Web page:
Rep. Thomas Massie’s (R-KY) Christmas card shows a picture of him and six other members of his family each holding a long gun. The card carries the inscription, “Merry Christmas! ps. Santa, please bring ammo.” A photo of the card was posted on Twitter on Saturday, Dec. 4.
Massie has been criticized for doing so, drawing the ire of those who say that this card comes on the heels of the Michigan school shooting. On Monday, he stood his ground, saying he would not delete the photo.
Rep. Massie’s Christmas card is offensive, but not because we believe he intentionally tried to make a statement relative to what happened in Michigan.
The gun imagery is in bad taste. If this needs to be explained, then he has an even bigger problem. Most important, it has absolutely nothing to do with honoring the meaning of Christmas.
For many years, we have objected to the dumbing-down of Christmas, using it is a medium to make statements that are extrinsic to the meaning of Christmas. Whether it is nativity scenes with animals in lieu of the Holy Family, or Christmas cards that are nothing more than a family album, the trend has been to relegate the birth of Jesus to a second-class status. That is why Massie’s contribution is not welcome.
In 2005, I received a Christmas card from President George W. Bush and the First Lady. When asked by the Washington Post if I objected to its secular tone — “Merry Christmas” was noticeably absent — I said that while I did not like it, I assumed all presidents issued some generic Christmas cards. I was wrong.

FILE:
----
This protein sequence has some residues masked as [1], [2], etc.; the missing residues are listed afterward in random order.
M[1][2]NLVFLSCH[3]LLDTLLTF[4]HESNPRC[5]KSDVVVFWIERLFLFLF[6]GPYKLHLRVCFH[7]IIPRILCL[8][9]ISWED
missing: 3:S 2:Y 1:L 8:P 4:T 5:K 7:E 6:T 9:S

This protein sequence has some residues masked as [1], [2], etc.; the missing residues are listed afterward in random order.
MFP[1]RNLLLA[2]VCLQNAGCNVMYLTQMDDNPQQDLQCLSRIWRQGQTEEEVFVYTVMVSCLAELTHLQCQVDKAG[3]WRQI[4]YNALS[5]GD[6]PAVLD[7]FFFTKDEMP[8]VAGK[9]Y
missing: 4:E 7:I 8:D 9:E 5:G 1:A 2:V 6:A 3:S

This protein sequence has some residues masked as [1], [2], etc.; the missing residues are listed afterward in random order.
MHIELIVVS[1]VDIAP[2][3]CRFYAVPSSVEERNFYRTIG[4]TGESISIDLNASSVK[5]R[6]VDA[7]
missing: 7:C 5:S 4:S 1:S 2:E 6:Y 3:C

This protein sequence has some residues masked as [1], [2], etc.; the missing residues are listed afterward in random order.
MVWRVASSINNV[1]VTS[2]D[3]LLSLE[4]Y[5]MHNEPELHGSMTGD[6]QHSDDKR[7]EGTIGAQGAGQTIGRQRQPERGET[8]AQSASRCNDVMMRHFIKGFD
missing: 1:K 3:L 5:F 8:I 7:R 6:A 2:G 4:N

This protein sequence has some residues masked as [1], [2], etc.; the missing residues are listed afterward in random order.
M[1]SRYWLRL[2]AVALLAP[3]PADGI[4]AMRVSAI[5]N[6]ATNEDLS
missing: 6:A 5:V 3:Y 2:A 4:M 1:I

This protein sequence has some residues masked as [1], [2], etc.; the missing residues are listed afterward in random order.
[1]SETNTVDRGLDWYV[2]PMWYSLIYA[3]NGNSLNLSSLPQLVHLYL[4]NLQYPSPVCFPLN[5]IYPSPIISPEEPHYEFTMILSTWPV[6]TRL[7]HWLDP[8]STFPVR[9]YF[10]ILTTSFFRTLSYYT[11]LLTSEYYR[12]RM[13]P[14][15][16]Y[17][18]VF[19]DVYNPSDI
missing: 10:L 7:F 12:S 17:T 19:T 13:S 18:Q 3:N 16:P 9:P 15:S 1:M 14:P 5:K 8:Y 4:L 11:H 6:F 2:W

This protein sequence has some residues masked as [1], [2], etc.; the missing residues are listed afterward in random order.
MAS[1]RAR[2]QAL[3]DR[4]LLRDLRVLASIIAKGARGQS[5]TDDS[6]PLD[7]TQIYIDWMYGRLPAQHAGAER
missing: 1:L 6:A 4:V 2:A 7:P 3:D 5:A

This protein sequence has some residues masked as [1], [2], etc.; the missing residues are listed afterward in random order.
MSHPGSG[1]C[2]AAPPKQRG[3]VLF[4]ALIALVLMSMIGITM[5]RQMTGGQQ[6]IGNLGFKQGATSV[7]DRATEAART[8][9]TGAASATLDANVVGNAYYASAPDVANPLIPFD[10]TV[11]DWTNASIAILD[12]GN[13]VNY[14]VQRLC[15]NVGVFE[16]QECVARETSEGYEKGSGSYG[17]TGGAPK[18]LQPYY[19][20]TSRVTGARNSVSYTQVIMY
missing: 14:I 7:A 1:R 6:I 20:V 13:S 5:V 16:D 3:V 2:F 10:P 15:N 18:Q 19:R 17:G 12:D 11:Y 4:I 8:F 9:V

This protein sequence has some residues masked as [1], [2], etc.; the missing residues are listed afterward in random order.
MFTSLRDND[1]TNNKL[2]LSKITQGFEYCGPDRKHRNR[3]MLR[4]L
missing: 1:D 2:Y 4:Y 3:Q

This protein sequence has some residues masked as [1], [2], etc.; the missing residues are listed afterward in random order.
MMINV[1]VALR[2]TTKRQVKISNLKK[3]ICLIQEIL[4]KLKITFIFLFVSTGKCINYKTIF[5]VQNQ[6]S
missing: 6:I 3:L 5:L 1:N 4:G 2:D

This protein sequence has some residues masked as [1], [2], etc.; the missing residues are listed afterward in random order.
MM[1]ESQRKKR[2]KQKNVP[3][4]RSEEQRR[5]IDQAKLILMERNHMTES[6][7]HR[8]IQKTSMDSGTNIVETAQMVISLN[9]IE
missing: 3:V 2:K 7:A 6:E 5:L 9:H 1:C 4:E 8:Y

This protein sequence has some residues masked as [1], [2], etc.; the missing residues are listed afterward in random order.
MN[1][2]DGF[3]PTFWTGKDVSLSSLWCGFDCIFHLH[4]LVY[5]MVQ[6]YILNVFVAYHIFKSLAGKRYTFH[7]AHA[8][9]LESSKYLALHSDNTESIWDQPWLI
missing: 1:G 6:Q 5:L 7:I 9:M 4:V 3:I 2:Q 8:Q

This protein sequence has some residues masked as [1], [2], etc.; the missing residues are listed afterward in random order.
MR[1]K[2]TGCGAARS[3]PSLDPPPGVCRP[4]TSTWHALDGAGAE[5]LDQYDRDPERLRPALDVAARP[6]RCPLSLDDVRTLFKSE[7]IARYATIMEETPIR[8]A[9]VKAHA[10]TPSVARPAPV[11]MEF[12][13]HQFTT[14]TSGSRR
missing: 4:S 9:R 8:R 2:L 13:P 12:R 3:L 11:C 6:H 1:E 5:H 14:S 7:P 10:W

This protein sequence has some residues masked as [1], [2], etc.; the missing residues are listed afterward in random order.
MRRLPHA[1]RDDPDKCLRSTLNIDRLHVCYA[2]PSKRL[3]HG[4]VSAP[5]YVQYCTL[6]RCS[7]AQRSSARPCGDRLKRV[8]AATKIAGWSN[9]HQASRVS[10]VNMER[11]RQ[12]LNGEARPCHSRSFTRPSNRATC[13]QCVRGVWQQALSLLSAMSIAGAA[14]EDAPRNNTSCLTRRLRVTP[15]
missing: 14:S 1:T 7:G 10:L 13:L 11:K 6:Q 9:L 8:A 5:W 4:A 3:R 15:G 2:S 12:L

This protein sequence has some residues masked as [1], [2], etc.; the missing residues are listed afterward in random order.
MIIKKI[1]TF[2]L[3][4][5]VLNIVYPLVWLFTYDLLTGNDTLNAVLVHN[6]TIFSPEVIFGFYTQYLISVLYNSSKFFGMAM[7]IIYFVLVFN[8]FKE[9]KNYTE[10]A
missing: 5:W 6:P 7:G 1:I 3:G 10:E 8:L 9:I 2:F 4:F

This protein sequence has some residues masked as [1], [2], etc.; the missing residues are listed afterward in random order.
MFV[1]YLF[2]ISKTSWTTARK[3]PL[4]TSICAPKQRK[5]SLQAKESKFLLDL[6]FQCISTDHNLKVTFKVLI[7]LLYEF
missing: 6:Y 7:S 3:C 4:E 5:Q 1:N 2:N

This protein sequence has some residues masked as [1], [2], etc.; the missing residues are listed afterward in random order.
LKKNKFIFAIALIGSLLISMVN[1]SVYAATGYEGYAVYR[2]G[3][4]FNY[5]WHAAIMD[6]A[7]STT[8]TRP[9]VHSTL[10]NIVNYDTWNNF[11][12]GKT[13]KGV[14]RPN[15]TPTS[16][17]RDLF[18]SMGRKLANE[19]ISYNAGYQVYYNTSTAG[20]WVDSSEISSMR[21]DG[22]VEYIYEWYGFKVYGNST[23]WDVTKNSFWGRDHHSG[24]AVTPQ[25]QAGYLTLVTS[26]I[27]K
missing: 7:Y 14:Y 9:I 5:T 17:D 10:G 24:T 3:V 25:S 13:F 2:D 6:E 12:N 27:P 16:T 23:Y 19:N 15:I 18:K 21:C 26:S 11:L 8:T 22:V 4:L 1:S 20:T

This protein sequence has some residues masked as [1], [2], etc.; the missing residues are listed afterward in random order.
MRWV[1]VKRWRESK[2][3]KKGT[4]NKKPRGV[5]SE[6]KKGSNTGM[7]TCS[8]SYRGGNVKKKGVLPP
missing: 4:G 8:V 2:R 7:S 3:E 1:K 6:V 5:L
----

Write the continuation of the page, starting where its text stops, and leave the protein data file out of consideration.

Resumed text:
Reporter Alan Cooperman told me that every president from FDR to Bush’s father had issued at least one card while in office that said “Merry Christmas.” That changed things. The newspaper quoted me saying, “This clearly demonstrates that the Bush Administration has suffered a loss of will and that they have capitulated to the worst elements in our culture.”
Rep. Massie has plenty of opportunities throughout the year to sport his guns. Christmas should not be one of them.
Bill Donohue is president and CEO of the Catholic League for Religious and Civil Rights, the nation's largest Catholic civil rights organization. He was awarded his Ph.D. in sociology from New York University and is the author of nine books and many articles.